There is more that bugs me about the plight of beggars in general. When I walk in a downtown area and see the glory of all that is modern–big buildings, men dressed in suits and flashing billboards and signs, I think–wow this is great, this should be for everyone. But then I peer around and right next to the rich businessman I see the panhandler, to use a more modern term. I see the extremes brought forth in front of me and I see that there is no precise balance. And it makes me uncomfortable. So much so that I try to avoid the downtown district of any major city.
I have one more thing that distresses me. The scenario is you go out to buy some candy or whatever. And you bring it home only to see that when you open this bag and start eating, those around you are eying your food. They think that they hold more right to what you are eating than yourself. So they ask for some and may become greedy. You give regardless to be polite yet knowing that they do not ‘need’ this food, or you may not either for that matter. But their greed is so apparent and unwavering whenever this situation is encountered. Compare that to when you go out and see a beggar on the street and refuse to give him some food or money, thinking he is a ‘crook’ and can make a living himself. You are giving to the greedy and un-giving to the needy. What an irony of our era. Rasulullah SAAWS encountered something similar with the blind man encountered in Surah Abasa:
(The Prophet) frowned and turned away,
Because there came to him the blind man (interrupting).
And what would make you know that he would purify himself,
Or become reminded so that the reminder should profit him?
As for him who thinketh himself independent,
Unto him thou payest regard.
And no blame is on you if he would not purify himself
But as to him who came to thee striving earnestly,
And with fear (in his heart),
From him thou art distracted. (80:1-10)
Rasulullah SAAWS said that smiling is charity. How is it that we only smile to those who we know are rich because they appear healthy and attractive, but we do not smile to the beggars that come to us ugly and sick? Surely a poor man is more deserving of that simple smile of charity than those whom we liken ourselves too. We should at least smile to the poor man and try to brighten his day. If we cannot give him money than this at least is charity on our part.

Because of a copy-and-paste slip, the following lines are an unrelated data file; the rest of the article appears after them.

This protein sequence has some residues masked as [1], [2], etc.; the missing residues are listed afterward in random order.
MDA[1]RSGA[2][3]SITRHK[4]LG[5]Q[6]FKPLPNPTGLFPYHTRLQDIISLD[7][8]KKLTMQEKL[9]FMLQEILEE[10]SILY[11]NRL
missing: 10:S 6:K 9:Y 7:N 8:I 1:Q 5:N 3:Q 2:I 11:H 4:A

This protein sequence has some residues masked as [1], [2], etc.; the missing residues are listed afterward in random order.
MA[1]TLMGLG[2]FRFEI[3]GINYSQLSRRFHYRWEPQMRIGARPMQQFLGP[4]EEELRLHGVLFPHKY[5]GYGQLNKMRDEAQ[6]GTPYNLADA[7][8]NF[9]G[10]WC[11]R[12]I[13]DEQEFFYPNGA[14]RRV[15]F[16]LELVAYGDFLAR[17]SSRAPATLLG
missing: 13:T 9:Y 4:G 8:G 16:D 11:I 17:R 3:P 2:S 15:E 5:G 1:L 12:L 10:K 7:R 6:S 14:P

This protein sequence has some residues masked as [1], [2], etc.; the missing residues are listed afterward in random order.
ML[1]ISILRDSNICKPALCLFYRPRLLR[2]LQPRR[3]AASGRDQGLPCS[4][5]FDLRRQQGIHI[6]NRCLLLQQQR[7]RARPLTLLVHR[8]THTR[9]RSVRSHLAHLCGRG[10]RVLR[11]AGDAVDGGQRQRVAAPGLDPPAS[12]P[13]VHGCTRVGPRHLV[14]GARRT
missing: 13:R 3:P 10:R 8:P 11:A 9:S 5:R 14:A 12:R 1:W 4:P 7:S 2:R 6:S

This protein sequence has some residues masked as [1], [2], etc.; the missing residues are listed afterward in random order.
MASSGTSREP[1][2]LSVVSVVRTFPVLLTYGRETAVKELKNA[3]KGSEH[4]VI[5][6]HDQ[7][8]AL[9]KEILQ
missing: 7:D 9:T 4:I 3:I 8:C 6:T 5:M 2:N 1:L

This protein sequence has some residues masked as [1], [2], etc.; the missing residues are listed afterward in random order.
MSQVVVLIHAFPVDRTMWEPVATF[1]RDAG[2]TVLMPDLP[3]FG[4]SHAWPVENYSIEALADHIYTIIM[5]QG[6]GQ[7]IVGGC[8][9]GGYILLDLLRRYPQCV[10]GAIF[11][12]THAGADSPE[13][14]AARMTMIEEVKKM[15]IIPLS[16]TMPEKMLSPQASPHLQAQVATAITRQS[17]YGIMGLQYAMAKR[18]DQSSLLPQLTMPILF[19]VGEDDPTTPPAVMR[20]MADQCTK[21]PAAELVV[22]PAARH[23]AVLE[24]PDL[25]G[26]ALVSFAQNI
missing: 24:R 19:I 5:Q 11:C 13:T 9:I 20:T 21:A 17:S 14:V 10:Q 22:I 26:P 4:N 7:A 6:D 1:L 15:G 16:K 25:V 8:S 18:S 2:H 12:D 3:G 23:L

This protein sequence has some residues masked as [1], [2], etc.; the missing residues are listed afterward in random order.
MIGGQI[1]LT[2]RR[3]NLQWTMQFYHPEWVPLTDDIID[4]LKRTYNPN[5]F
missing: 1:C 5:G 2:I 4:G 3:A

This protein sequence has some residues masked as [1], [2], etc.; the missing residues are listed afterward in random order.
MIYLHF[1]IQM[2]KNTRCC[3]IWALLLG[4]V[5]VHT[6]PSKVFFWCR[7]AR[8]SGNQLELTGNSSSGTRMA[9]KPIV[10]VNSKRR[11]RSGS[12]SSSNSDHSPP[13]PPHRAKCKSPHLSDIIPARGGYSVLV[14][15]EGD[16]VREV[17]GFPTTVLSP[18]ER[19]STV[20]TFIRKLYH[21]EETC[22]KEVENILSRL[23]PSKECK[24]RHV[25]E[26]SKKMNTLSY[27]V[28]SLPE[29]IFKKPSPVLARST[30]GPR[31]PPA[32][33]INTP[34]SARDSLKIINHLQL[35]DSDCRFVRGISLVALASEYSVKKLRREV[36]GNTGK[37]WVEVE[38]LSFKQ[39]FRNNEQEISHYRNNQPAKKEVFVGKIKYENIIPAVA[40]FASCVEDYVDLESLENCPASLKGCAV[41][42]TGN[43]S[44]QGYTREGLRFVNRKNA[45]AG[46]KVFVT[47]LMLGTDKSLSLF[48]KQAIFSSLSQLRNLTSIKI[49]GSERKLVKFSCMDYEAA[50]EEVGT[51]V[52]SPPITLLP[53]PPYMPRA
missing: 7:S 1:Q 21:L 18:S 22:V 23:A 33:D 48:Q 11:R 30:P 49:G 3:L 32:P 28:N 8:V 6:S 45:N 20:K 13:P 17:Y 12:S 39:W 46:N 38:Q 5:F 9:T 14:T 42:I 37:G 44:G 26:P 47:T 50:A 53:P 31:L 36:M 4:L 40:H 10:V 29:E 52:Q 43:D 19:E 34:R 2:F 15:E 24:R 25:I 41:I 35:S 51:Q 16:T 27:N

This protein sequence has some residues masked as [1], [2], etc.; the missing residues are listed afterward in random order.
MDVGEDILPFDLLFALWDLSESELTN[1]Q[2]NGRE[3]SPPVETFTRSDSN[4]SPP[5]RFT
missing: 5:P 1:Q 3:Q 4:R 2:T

I can’t refuse a beggar when he asks me for help. It isn’t in me. The only time that I actually do refuse a beggar is when I actually do not have anything on me to give. And that still makes me feel bad. There is a saying that I cling to:
“True generosity is giving not in times of comfort, but in times of difficulty”
People believe that they are to be generous only when they actually are comfortable themselves. But the fact is very few people, non-Muslims mainly but Muslims as well are actually ‘comfortable’, in the broadest sense of the word. Perhaps this is why they do not give when asked to give. But it reminds me of the ayah in Surah Yasin regarding the status of secular humanists who disbelieve in God but still do good. The fact is that these people are insecure, spiritually and otherwise. That is why they believe what they do and because of this the believer can never feel fully at comfort working with the deniers. It is similar to working with a mentally insane person on something that requires the greatest ability of mental sense.
The ayah in Surah Yasin says this:
And when it is said to them: Spend out of what Allah has given you, those who disbelieve say to those who believe: Shall we feed him whom, if Allah please, He could feed? You are in naught but clear error. (36:47)
And I write this all knowing full well there are criminals out there. Knowing that there are people who beg on the streets in the day and drive a Mercedes by night. Yes, such people do exist. But only Allah truly knows their condition and perhaps they are more in ‘true spiritual need’ than they are ‘physical need’ so we can at least use this as a means for Dawah.
Subhana kallahumma wa bihamdik ash-haduana la illaha illa ant astaghfiruka wa atubu ilayk. Ameen!